Blackouts are a useful narrative tool for filmmakers who want to get from A to C while removing B entirely. Any gaps in storytelling can just simply be waved away by saying: “He doesn’t remember.” It also helps to remove boring and unnecessary filler. Minor Premise moves this idea one step further, making its blackouts a central component of the story itself. Using its major premise to minor results, this feature-length scientific experiment slash sci-fi thriller ping-pongs across the dark valleys of the mind to investigate the fragmented nature of the brain’s different receptors.
Sathya Sridharan plays Ethan, an alcoholic researcher suffering from the death of his father. Carrying on the pioneering work the old man did into the nature of consciousness, he has a machine at his disposal that can alter different parts of his mind. While delivering a lecture over video-call, one student challenges the ethical nature of such a project, to which Ethan rebounds with a laundry list of reasons why it could be a psychological breakthrough: boosting intelligence, suppressing trauma, increasing happiness, and countless other immeasurable benefits.
But like all good scientific experiments in the movies, there can only be one test patient: himself. Already racked with memory losses, he decides to plug himself into the machine, with the aim of being able to accurately measure and improve his cognitive capability. With the help of a female scientist, excellently played by Paton Ashbrook, he finds himself split into ten distinct personalities — helpfully drawn up on a blackboard — that allow the movie to take a fresh, fragmented approach.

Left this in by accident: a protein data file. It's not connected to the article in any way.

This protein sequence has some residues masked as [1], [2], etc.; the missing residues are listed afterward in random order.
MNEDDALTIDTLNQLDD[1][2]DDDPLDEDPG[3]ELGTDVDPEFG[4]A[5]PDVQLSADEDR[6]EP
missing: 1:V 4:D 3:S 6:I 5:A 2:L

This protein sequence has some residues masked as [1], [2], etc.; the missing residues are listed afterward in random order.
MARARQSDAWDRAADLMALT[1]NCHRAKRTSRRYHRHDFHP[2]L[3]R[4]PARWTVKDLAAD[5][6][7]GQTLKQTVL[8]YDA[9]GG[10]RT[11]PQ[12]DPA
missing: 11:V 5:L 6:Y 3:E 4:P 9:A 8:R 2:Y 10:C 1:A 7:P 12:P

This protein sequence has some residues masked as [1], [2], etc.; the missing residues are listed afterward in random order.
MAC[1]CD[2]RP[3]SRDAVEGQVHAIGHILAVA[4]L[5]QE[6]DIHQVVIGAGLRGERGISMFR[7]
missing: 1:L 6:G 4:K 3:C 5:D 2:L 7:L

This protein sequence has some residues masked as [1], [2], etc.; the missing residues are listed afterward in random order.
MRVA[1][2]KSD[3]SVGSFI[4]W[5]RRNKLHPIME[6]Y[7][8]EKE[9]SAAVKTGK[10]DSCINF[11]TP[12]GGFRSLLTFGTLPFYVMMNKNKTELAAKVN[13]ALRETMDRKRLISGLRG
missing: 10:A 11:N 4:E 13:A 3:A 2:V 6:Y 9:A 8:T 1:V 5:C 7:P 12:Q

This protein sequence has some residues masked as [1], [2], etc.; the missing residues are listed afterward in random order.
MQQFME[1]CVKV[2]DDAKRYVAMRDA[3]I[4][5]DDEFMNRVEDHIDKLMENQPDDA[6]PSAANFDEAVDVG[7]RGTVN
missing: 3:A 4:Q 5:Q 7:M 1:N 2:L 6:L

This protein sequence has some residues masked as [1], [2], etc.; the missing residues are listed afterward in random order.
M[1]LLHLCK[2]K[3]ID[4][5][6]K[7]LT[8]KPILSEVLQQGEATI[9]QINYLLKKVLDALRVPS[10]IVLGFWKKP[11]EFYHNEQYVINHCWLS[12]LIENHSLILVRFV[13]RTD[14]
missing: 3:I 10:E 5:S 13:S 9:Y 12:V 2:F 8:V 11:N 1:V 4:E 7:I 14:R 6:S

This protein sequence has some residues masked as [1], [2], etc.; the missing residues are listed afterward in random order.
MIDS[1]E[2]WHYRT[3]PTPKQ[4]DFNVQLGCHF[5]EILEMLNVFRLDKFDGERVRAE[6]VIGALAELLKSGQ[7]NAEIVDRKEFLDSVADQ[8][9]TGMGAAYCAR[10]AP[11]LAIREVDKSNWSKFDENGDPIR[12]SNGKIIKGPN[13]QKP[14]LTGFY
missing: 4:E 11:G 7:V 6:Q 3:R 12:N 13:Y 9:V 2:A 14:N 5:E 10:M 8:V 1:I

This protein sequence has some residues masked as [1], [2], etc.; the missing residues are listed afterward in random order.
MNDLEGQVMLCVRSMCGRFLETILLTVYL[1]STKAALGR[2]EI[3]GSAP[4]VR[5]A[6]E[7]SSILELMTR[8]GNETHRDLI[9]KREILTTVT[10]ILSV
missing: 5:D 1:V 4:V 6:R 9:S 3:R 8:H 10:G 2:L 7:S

While the premise is begging out for more satisfying execution, allowing clear demarcation between the different sides of his consciousness to see how they would link up, Minor Premise does a lot with its limited settings and budget. With most of the film confined to Ethan’s house, we are forced to gather clues from the videotapes he sends himself during blackouts, as well as pay attention to his various moods. Combined with serious philosophical inquiry into the nature of the human mind, and this is an intelligent and rarified low-budget indie thriller. While non-neuroscientists may be a little confused by all the technology and science-y speak, this is thankfully compensated by a keen understanding of character and plot, as well as fine performances by the two leads.
In fact, this might be the first genre film I’ve seen headed by an Indian-American actor. While Today’s Special does comes to mind, that film was specifically about Indian-American culture; here Ethan’s cultural background only comes through once in a brief phone conversation with his mother. It’s a small representational note that makes Minor Premise a hopeful sign of future films to come. Sridharan is also easily the best thing about the film, able to anchor its more fanciful elements with real human psychology and feelings of regret and isolation combined with a real desire for scientific progress. I could easily see him headline something even bigger and better.